Across all of these market share metrics, the company's trends are generally consistent with past reports. This pattern reflects solid execution of our growth agenda.

As you already heard, expense management in the second quarter was very strong. Our management teams executed very effectively. We will remain focused in the last half of the year on the same areas that we shared with you during our first quarter earnings call and we believe these efforts should put us in a good position to maintain our cost structure in the last 2 quarters of the year.

With that, I'll turn the call back to Vic.

Victor L. Campbell

All right, thanks, Sam. All right, now I'd like to for you to come back on, encourage everyone, as we always do, to try to hold your questions to just one at a time so that everyone has an opportunity. With that, Noah?

Question-and-Answer Session

Operator

[Operator Instructions] And we'll take our first question from Justin Lake with JPMorgan.

Justin Lake - JP Morgan Chase & Co, Research Division

Can you give us an update, there's been a ton of news on public M&A recently, 2 deals announced. But even outside that, just wanted to get your thoughts on what the M&A pipeline looks like and if you had a chance to evaluate any of these deals and your thoughts on them?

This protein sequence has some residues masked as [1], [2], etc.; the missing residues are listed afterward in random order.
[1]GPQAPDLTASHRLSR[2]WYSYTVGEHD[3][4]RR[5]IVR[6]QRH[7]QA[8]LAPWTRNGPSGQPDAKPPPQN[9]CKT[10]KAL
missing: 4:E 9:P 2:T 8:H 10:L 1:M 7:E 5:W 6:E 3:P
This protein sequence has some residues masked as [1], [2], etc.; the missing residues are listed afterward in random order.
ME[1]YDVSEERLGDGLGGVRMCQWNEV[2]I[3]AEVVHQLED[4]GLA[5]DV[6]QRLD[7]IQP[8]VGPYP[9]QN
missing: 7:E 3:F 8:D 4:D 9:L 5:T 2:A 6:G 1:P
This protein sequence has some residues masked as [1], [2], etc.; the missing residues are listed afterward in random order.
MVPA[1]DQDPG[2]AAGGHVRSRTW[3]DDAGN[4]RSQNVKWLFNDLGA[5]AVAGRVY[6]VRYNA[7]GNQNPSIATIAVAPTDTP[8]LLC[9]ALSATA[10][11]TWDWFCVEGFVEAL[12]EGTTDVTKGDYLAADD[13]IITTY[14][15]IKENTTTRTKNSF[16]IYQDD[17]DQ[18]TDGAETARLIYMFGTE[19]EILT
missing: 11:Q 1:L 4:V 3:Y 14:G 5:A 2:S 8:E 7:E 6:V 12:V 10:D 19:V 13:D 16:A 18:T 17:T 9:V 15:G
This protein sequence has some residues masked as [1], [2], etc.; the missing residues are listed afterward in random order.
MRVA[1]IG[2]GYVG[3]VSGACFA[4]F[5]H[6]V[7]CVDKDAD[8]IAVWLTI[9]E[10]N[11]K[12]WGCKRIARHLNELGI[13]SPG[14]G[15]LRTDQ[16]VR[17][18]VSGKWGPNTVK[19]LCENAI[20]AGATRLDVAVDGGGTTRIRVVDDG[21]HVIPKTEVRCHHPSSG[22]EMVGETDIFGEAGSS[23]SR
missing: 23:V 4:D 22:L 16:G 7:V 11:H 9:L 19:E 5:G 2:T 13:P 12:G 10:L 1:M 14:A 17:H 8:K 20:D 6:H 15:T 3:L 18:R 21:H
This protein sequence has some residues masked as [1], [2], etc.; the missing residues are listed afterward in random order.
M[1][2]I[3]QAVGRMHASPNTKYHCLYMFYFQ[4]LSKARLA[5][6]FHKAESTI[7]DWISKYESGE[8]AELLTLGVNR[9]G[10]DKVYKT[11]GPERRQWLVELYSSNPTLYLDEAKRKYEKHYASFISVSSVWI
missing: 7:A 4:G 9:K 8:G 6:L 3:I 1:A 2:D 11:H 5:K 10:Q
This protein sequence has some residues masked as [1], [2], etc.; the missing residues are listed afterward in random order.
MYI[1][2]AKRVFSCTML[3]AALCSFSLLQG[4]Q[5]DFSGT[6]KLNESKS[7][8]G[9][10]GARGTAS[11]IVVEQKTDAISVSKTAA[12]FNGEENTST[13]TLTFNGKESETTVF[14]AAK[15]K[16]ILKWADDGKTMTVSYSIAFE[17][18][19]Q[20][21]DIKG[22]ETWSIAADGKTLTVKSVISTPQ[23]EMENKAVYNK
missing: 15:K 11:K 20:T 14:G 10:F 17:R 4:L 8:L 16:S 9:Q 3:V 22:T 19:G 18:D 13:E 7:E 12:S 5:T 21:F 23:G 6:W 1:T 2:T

Victor L. Campbell

All right. Milt, do you want to address that?

R. Milton Johnson

Sure. I don't think we should address comments on the M&A activity in the public traded market right now as those transactions are still ongoing and incomplete. But overall, as Richard mentioned, we have signed some agreements to pursue acquisitions in our existing markets, we like that approach, they help round out in existing markets, improve our position in markets. We have transactions that are pending, subject to regulatory approval in both Kansas City and, as Richard mentioned this morning, in Tampa. We're looking at some other opportunities that would be similar. Too early to tell whether those will work out and lead to an agreement. But we are actively pursuing acquisitions in the markets where it makes sense to us. We think that's a strategy that we will continue and excited about the opportunities. But as you all know, those opportunities for acquisitions tend to come and go in the marketplace at a certain pace. And we certainly are tuned to the market and looking forward to participating where it makes sense to us.